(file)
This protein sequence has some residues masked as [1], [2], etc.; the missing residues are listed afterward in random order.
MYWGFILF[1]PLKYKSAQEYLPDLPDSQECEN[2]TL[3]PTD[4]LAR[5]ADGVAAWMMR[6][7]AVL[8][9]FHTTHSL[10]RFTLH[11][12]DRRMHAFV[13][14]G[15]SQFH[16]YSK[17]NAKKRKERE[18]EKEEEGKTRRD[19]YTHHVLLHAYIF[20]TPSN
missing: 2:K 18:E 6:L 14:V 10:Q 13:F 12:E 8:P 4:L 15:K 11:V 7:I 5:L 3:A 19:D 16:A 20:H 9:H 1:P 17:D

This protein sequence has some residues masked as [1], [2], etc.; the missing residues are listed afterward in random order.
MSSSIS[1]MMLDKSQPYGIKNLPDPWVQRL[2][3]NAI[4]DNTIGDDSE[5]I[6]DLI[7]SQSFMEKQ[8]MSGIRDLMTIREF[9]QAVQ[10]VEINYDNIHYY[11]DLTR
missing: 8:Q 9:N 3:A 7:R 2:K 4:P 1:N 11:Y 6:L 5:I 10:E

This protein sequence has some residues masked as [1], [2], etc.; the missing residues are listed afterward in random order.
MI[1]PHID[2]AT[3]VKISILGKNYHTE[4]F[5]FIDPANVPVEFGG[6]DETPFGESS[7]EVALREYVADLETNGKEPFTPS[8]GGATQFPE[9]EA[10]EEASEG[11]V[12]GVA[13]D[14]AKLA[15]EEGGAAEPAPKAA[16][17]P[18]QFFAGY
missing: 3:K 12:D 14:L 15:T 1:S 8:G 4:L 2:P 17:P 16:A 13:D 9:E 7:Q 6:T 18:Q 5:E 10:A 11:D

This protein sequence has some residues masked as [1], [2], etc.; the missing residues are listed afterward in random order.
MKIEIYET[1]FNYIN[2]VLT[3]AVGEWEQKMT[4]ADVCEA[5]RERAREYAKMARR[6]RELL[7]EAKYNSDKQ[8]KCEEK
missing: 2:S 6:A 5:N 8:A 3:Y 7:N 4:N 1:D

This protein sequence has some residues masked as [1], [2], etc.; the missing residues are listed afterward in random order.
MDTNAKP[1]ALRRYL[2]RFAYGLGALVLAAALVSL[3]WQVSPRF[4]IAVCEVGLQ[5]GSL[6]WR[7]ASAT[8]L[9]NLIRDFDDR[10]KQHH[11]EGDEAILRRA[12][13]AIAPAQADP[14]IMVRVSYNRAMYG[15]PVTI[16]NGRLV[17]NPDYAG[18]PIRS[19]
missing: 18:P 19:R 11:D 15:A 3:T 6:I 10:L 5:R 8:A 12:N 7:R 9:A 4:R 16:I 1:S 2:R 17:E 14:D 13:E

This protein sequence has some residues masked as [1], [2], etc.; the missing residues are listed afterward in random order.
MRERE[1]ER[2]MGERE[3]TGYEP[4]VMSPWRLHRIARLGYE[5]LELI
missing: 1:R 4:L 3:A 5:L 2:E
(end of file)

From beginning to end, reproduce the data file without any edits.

This protein sequence has some residues masked as [1], [2], etc.; the missing residues are listed afterward in random order.
MYWGFILF[1]PLKYKSAQEYLPDLPDSQECEN[2]TL[3]PTD[4]LAR[5]ADGVAAWMMR[6][7]AVL[8][9]FHTTHSL[10]RFTLH[11][12]DRRMHAFV[13][14]G[15]SQFH[16]YSK[17]NAKKRKERE[18]EKEEEGKTRRD[19]YTHHVLLHAYIF[20]TPSN
missing: 2:K 18:E 6:L 14:V 10:Q 13:F 12:E 8:P 4:L 15:K 11:V 7:I 5:L 3:A 19:D 16:A 20:H 9:H 1:P 17:D

This protein sequence has some residues masked as [1], [2], etc.; the missing residues are listed afterward in random order.
MSSSIS[1]MMLDKSQPYGIKNLPDPWVQRL[2][3]NAI[4]DNTIGDDSE[5]I[6]DLI[7]SQSFMEKQ[8]MSGIRDLMTIREF[9]QAVQ[10]VEINYDNIHYY[11]DLTR
missing: 8:Q 9:N 3:A 7:R 2:K 4:P 1:N 11:Y 6:L 5:I 10:E

This protein sequence has some residues masked as [1], [2], etc.; the missing residues are listed afterward in random order.
MI[1]PHID[2]AT[3]VKISILGKNYHTE[4]F[5]FIDPANVPVEFGG[6]DETPFGESS[7]EVALREYVADLETNGKEPFTPS[8]GGATQFPE[9]EA[10]EEASEG[11]V[12]GVA[13]D[14]AKLA[15]EEGGAAEPAPKAA[16][17]P[18]QFFAGY
missing: 3:K 12:D 14:L 15:T 1:S 8:G 4:L 2:P 17:P 16:A 13:D 9:E 7:Q 6:T 18:Q 5:E 10:A 11:D

This protein sequence has some residues masked as [1], [2], etc.; the missing residues are listed afterward in random order.
MKIEIYET[1]FNYIN[2]VLT[3]AVGEWEQKMT[4]ADVCEA[5]RERAREYAKMARR[6]RELL[7]EAKYNSDKQ[8]KCEEK
missing: 2:S 6:A 5:N 8:A 3:Y 7:N 4:N 1:D

This protein sequence has some residues masked as [1], [2], etc.; the missing residues are listed afterward in random order.
MDTNAKP[1]ALRRYL[2]RFAYGLGALVLAAALVSL[3]WQVSPRF[4]IAVCEVGLQ[5]GSL[6]WR[7]ASAT[8]L[9]NLIRDFDDR[10]KQHH[11]EGDEAILRRA[12][13]AIAPAQADP[14]IMVRVSYNRAMYG[15]PVTI[16]NGRLV[17]NPDYAG[18]PIRS[19]
missing: 18:P 19:R 11:D 15:A 3:T 6:I 10:L 5:R 8:A 12:N 7:R 9:A 4:R 16:I 1:S 2:R 17:E 14:D 13:E

This protein sequence has some residues masked as [1], [2], etc.; the missing residues are listed afterward in random order.
MRERE[1]ER[2]MGERE[3]TGYEP[4]VMSPWRLHRIARLGYE[5]LELI
missing: 1:R 4:L 3:A 5:L 2:E